Alongside a sedentary population lived...

brainstorming

Senior Member
Portugal, Portuguese
Hi everyone,

Can I use alongside in the following context?

Alongside a sedentary population lived a nomad population which nonetheless found a refuge in these cities, as the existence of hostelries proves.

thanks in advance
 
  • b1947420

    Senior Member
    British English
    Hi everyone,

    Can I use alongside in the following context?

    Alongside a sedentary population lived a nomad population which nonetheless found a refuge in these cities, as the existence of hostelries proves.

    thanks in advance
    Yes! I don't see why not.

    The message being communicated is that of a nomad population living "in harmony" with the "sitting" population.
     

    brainstorming

    Senior Member
    Portugal, Portuguese
    the idea I want ot convey is that the sedentary people and the nomads were neighbours. Does my sentence expresses this idea?​
     

    liliput

    Senior Member
    U.K. English
    Not according to the WR Dictionary it doesn't.

    I suggest 'settled' instead.

    Rover
    "Lived alongside" conveys perfectly the idea that they were neighbours, doesn't it?

    I assume you're suggesting "settled" as an alternative to "sedentary", which is a separate question. This is fine, but the WR dictionary entry for "sedentary" is, quite frankly, poor. Most other dictionaries will give something along the lines of "tending to stay in one place for most of the time" as a possible definition. It is quite normal to refer to sedentary populations in contrast to nomadic or migratory ones.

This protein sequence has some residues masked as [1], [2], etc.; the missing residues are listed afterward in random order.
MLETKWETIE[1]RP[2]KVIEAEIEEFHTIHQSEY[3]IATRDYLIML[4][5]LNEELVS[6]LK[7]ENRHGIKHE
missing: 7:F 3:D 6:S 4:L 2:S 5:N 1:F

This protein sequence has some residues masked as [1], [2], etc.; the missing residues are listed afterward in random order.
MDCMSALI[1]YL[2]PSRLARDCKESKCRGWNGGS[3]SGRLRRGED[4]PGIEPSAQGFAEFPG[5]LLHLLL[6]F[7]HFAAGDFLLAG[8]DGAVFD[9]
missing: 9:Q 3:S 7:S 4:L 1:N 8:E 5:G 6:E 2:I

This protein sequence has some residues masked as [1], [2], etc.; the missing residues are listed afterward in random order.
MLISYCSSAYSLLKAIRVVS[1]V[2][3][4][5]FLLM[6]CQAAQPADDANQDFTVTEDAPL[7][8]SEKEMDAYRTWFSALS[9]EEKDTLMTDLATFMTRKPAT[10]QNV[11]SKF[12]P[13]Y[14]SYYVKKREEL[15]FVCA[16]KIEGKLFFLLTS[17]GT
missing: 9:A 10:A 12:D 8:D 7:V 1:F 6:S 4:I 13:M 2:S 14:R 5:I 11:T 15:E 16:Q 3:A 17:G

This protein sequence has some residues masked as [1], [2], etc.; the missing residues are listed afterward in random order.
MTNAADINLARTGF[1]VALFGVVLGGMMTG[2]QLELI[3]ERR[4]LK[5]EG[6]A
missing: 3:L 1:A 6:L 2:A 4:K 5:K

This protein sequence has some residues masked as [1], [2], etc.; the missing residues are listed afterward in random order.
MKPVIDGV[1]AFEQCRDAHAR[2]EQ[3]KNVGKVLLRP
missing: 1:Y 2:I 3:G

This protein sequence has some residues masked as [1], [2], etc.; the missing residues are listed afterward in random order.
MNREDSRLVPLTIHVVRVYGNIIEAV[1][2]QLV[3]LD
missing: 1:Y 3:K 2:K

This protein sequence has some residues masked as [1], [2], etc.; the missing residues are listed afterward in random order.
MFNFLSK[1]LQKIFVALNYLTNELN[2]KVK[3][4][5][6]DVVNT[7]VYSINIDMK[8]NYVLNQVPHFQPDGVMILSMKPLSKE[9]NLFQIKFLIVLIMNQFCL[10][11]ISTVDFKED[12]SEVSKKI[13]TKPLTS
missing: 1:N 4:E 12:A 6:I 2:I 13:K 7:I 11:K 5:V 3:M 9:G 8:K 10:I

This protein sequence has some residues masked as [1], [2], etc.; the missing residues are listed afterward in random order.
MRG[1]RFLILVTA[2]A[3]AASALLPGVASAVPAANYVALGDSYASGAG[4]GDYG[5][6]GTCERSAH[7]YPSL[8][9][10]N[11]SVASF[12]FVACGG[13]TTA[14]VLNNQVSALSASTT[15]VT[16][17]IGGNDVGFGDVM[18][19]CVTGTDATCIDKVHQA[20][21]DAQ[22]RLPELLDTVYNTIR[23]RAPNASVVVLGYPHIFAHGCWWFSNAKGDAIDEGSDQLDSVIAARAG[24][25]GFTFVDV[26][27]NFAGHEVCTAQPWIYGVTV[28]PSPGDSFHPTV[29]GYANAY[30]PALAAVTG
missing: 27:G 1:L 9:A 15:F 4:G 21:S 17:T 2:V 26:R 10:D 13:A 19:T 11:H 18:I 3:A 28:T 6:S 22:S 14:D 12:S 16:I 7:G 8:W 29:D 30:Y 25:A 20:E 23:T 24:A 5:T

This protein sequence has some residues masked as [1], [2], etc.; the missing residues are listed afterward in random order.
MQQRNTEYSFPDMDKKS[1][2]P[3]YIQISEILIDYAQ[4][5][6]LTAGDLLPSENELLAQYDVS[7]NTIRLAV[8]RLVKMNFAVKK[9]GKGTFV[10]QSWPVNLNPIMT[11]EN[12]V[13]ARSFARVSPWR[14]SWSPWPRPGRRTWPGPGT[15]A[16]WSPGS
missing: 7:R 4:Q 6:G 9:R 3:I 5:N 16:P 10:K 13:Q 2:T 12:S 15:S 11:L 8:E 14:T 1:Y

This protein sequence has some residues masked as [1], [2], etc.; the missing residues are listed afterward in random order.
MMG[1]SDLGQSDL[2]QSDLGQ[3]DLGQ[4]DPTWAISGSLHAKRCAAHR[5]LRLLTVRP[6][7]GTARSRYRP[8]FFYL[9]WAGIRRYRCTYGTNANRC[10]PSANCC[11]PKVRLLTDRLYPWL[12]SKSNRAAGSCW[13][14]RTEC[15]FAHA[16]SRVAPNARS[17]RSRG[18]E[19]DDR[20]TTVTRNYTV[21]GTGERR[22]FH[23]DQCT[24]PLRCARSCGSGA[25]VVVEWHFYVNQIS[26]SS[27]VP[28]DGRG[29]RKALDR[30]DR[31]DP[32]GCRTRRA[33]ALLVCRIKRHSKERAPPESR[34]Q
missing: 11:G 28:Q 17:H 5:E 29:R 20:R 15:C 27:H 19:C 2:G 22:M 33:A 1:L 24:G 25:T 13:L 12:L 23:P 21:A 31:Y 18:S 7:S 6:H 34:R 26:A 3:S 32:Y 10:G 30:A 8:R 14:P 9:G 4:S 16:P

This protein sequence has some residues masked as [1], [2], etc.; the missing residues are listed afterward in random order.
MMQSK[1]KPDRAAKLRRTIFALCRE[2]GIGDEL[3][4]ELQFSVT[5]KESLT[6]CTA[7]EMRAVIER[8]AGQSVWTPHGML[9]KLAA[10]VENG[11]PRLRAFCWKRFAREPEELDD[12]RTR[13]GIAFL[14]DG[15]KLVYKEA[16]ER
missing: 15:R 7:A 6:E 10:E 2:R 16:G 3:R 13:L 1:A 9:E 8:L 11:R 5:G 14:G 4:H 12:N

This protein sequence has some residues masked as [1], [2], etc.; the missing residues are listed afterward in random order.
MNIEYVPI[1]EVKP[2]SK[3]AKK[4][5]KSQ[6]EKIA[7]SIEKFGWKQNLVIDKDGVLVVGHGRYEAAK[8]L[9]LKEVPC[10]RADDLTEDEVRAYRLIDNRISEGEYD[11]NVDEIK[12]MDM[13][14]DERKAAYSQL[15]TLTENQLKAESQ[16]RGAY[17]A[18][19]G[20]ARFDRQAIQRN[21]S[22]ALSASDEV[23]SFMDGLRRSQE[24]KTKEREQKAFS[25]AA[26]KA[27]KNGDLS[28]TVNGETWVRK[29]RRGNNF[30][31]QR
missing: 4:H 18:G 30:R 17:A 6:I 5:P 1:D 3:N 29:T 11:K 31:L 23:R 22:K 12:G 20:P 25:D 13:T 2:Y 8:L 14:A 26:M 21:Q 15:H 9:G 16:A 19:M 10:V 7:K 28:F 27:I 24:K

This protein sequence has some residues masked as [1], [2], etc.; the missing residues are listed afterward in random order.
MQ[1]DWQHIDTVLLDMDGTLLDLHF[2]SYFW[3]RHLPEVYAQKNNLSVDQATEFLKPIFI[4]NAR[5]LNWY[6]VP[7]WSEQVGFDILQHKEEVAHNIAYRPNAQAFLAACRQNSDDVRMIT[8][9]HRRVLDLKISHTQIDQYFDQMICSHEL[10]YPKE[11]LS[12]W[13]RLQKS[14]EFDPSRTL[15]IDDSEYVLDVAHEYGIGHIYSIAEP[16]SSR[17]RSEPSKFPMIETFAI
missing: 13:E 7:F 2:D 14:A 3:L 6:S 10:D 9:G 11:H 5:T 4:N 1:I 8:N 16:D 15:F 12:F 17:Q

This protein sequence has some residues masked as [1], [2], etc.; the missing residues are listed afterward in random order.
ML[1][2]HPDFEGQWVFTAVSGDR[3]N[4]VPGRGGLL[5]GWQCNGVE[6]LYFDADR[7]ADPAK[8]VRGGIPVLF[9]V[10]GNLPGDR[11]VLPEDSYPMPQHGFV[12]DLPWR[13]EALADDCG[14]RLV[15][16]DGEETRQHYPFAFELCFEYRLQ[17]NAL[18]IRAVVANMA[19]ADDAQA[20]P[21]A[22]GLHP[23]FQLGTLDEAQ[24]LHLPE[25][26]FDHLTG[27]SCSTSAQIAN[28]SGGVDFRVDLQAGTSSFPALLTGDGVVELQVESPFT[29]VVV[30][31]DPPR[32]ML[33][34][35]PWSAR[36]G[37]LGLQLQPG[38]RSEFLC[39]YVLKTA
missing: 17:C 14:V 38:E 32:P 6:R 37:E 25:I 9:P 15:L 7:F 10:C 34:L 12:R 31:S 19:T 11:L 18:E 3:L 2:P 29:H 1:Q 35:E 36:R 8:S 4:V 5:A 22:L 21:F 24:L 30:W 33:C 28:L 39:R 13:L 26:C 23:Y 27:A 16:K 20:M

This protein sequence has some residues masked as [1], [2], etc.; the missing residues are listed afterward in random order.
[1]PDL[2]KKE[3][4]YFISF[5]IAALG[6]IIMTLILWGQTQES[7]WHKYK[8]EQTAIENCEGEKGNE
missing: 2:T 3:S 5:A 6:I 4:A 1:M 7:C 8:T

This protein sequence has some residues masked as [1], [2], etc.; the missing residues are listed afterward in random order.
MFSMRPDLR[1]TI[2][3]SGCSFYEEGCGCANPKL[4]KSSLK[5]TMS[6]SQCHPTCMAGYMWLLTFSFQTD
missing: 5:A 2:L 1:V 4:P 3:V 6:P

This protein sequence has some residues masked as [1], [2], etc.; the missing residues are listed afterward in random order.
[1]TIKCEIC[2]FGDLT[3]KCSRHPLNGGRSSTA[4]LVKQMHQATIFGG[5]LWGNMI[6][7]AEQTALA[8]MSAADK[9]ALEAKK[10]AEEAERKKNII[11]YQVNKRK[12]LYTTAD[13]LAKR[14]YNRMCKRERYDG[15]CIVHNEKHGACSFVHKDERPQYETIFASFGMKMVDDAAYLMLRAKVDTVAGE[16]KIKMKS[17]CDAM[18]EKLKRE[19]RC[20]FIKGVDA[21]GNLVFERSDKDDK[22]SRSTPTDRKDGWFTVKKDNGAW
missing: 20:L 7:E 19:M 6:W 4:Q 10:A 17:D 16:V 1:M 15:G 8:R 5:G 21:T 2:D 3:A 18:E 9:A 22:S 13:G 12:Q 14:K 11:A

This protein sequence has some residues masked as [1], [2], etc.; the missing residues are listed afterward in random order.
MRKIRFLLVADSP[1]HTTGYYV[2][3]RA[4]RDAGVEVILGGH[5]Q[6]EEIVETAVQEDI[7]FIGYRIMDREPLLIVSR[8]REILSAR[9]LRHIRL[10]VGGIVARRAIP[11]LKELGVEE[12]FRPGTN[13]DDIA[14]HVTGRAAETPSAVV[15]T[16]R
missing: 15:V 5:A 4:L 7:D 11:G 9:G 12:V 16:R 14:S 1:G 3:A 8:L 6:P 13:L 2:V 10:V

zartist

    Member
    English Italian
    I'm a little confused. If they are neighbours, living next to each other, aren't they both sedentary populations?
     

    pickarooney

    Senior Member
    English (Ireland)
    The only issue I have is a logical one. How can a static people live alongside a mobile one. By definition they nomads will not stay in the same place for long.
     

    liliput

    Senior Member
    U.K. English
    I don't really see any logical conflict. Nomads may be moving around the area, without a permanent settlement, but this doesn't necessarily mean that they ever travel very far away from the permanent settlement of the sedentary population. One could suppose that they are always living near each other, even though the nomadic population is not always in the same place.
    Really the sentence conveys the idea that the two populations coexisted in the same environment at the same time but lived in different ways.
     

    brainstorming

    Senior Member
    Portugal, Portuguese
    Sorry, maybe I've translated the sentence badly.

    I'll change it to :

    Alongside a ... there was a nomad population which nonetheless found a refuge in these cities...
     
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